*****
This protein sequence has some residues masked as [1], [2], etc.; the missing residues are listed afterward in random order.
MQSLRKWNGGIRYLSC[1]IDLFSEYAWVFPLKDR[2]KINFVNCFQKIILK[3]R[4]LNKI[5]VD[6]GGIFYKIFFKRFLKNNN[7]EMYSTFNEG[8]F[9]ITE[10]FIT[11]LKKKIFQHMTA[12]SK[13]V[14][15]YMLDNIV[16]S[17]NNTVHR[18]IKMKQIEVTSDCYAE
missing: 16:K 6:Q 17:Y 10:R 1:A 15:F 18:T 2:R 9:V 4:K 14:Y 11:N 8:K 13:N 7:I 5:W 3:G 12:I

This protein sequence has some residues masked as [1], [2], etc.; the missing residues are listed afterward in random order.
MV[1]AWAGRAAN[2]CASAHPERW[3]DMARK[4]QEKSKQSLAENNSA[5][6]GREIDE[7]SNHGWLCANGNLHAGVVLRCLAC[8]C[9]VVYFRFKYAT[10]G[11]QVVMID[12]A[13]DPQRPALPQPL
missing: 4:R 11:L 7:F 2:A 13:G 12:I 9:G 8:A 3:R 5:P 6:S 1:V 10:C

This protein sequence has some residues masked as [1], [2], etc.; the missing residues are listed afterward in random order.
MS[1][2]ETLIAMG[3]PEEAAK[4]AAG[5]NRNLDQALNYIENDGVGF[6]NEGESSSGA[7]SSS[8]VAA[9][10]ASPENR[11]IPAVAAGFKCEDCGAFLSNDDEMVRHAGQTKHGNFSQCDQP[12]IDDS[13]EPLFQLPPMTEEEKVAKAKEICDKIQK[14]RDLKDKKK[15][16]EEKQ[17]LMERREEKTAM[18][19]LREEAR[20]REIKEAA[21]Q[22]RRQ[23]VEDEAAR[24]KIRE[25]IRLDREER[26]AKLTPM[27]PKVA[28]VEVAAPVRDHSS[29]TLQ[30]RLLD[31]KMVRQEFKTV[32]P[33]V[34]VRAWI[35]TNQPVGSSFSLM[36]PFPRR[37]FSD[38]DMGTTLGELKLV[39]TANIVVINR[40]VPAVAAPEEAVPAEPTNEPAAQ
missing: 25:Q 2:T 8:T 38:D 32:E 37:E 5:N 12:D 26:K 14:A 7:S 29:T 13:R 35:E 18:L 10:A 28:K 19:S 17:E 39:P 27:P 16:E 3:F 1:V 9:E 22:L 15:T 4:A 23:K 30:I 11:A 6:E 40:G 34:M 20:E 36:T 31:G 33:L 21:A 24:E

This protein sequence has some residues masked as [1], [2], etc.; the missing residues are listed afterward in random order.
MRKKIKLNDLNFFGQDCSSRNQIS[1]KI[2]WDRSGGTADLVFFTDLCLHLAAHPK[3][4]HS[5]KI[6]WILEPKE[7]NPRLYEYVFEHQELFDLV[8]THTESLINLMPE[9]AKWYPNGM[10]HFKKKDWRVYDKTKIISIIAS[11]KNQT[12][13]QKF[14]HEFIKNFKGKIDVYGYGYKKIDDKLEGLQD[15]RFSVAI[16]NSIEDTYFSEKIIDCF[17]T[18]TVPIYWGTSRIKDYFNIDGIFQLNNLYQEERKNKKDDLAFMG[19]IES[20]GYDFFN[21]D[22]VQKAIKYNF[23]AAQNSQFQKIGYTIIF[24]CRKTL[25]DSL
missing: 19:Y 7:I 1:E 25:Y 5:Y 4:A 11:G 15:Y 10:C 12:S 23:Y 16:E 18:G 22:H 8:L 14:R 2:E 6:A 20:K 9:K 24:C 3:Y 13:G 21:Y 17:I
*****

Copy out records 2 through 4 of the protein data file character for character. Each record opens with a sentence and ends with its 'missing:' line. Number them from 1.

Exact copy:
This protein sequence has some residues masked as [1], [2], etc.; the missing residues are listed afterward in random order.
MV[1]AWAGRAAN[2]CASAHPERW[3]DMARK[4]QEKSKQSLAENNSA[5][6]GREIDE[7]SNHGWLCANGNLHAGVVLRCLAC[8]C[9]VVYFRFKYAT[10]G[11]QVVMID[12]A[13]DPQRPALPQPL
missing: 4:R 11:L 7:F 2:A 13:G 12:I 9:G 8:A 3:R 5:P 6:S 1:V 10:C

This protein sequence has some residues masked as [1], [2], etc.; the missing residues are listed afterward in random order.
MS[1][2]ETLIAMG[3]PEEAAK[4]AAG[5]NRNLDQALNYIENDGVGF[6]NEGESSSGA[7]SSS[8]VAA[9][10]ASPENR[11]IPAVAAGFKCEDCGAFLSNDDEMVRHAGQTKHGNFSQCDQP[12]IDDS[13]EPLFQLPPMTEEEKVAKAKEICDKIQK[14]RDLKDKKK[15][16]EEKQ[17]LMERREEKTAM[18][19]LREEAR[20]REIKEAA[21]Q[22]RRQ[23]VEDEAAR[24]KIRE[25]IRLDREER[26]AKLTPM[27]PKVA[28]VEVAAPVRDHSS[29]TLQ[30]RLLD[31]KMVRQEFKTV[32]P[33]V[34]VRAWI[35]TNQPVGSSFSLM[36]PFPRR[37]FSD[38]DMGTTLGELKLV[39]TANIVVINR[40]VPAVAAPEEAVPAEPTNEPAAQ
missing: 25:Q 2:T 8:T 38:D 32:E 37:E 5:N 12:D 26:K 14:A 7:S 29:T 13:R 35:E 18:L 10:A 28:K 19:S 17:E 39:P 27:P 16:E 3:F 1:V 9:E 22:L 15:T 4:A 23:K 30:I 11:A 6:E 40:G 34:M 20:E 36:T 31:G 33:L 21:A 24:E

This protein sequence has some residues masked as [1], [2], etc.; the missing residues are listed afterward in random order.
MRKKIKLNDLNFFGQDCSSRNQIS[1]KI[2]WDRSGGTADLVFFTDLCLHLAAHPK[3][4]HS[5]KI[6]WILEPKE[7]NPRLYEYVFEHQELFDLV[8]THTESLINLMPE[9]AKWYPNGM[10]HFKKKDWRVYDKTKIISIIAS[11]KNQT[12][13]QKF[14]HEFIKNFKGKIDVYGYGYKKIDDKLEGLQD[15]RFSVAI[16]NSIEDTYFSEKIIDCF[17]T[18]TVPIYWGTSRIKDYFNIDGIFQLNNLYQEERKNKKDDLAFMG[19]IES[20]GYDFFN[21]D[22]VQKAIKYNF[23]AAQNSQFQKIGYTIIF[24]CRKTL[25]DSL
missing: 19:Y 7:I 1:E 25:Y 5:Y 4:A 11:G 15:Y 10:C 12:S 23:Y 16:E 18:G 22:H 8:L 14:R 2:E 6:A 20:K 9:K 24:C 3:Y 13:G 21:Y 17:I